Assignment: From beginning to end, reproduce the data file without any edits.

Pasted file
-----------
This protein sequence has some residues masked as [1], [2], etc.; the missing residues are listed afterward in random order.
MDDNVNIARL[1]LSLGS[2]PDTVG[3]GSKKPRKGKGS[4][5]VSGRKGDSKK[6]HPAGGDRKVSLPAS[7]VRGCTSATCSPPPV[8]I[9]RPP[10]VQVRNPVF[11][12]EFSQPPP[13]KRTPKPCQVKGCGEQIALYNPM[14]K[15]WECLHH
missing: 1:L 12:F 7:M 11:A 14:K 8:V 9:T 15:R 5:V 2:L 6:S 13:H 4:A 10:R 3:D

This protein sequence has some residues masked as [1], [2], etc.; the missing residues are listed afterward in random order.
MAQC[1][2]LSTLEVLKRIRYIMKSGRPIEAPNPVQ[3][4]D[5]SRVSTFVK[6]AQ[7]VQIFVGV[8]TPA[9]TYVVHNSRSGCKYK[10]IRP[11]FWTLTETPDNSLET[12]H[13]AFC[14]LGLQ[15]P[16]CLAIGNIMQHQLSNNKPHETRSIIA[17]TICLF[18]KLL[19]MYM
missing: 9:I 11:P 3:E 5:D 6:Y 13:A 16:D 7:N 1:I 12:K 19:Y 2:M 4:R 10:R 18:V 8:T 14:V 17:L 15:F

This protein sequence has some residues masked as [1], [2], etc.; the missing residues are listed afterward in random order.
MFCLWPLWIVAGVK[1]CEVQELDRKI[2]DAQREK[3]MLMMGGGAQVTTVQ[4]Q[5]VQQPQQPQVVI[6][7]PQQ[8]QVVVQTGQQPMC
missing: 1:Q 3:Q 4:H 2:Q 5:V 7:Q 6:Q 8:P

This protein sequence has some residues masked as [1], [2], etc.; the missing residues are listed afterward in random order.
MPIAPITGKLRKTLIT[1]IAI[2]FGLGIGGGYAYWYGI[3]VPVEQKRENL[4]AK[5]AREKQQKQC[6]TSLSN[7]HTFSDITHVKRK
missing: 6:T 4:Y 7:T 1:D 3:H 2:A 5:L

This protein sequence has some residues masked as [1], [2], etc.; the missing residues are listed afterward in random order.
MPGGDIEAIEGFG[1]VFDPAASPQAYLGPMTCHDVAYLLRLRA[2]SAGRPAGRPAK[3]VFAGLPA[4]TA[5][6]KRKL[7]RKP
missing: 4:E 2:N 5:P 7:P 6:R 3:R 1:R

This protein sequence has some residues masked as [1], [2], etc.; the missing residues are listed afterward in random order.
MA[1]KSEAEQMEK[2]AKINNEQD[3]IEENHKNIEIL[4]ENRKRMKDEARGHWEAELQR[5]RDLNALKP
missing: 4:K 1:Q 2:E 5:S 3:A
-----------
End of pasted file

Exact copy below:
This protein sequence has some residues masked as [1], [2], etc.; the missing residues are listed afterward in random order.
MDDNVNIARL[1]LSLGS[2]PDTVG[3]GSKKPRKGKGS[4][5]VSGRKGDSKK[6]HPAGGDRKVSLPAS[7]VRGCTSATCSPPPV[8]I[9]RPP[10]VQVRNPVF[11][12]EFSQPPP[13]KRTPKPCQVKGCGEQIALYNPM[14]K[15]WECLHH
missing: 1:L 12:F 7:M 11:A 14:K 8:V 9:T 15:R 5:V 2:L 6:S 13:H 4:A 10:R 3:D

This protein sequence has some residues masked as [1], [2], etc.; the missing residues are listed afterward in random order.
MAQC[1][2]LSTLEVLKRIRYIMKSGRPIEAPNPVQ[3][4]D[5]SRVSTFVK[6]AQ[7]VQIFVGV[8]TPA[9]TYVVHNSRSGCKYK[10]IRP[11]FWTLTETPDNSLET[12]H[13]AFC[14]LGLQ[15]P[16]CLAIGNIMQHQLSNNKPHETRSIIA[17]TICLF[18]KLL[19]MYM
missing: 9:I 11:P 3:E 5:D 6:Y 13:A 16:D 7:N 1:I 12:K 19:Y 2:M 4:R 10:R 18:V 8:T 14:V 17:L 15:F

This protein sequence has some residues masked as [1], [2], etc.; the missing residues are listed afterward in random order.
MFCLWPLWIVAGVK[1]CEVQELDRKI[2]DAQREK[3]MLMMGGGAQVTTVQ[4]Q[5]VQQPQQPQVVI[6][7]PQQ[8]QVVVQTGQQPMC
missing: 1:Q 3:Q 4:H 2:Q 5:V 7:Q 6:Q 8:P

This protein sequence has some residues masked as [1], [2], etc.; the missing residues are listed afterward in random order.
MPIAPITGKLRKTLIT[1]IAI[2]FGLGIGGGYAYWYGI[3]VPVEQKRENL[4]AK[5]AREKQQKQC[6]TSLSN[7]HTFSDITHVKRK
missing: 6:T 4:Y 7:T 1:D 3:H 2:A 5:L

This protein sequence has some residues masked as [1], [2], etc.; the missing residues are listed afterward in random order.
MPGGDIEAIEGFG[1]VFDPAASPQAYLGPMTCHDVAYLLRLRA[2]SAGRPAGRPAK[3]VFAGLPA[4]TA[5][6]KRKL[7]RKP
missing: 4:E 2:N 5:P 7:P 6:R 3:R 1:R

This protein sequence has some residues masked as [1], [2], etc.; the missing residues are listed afterward in random order.
MA[1]KSEAEQMEK[2]AKINNEQD[3]IEENHKNIEIL[4]ENRKRMKDEARGHWEAELQR[5]RDLNALKP
missing: 4:K 1:Q 2:E 5:S 3:A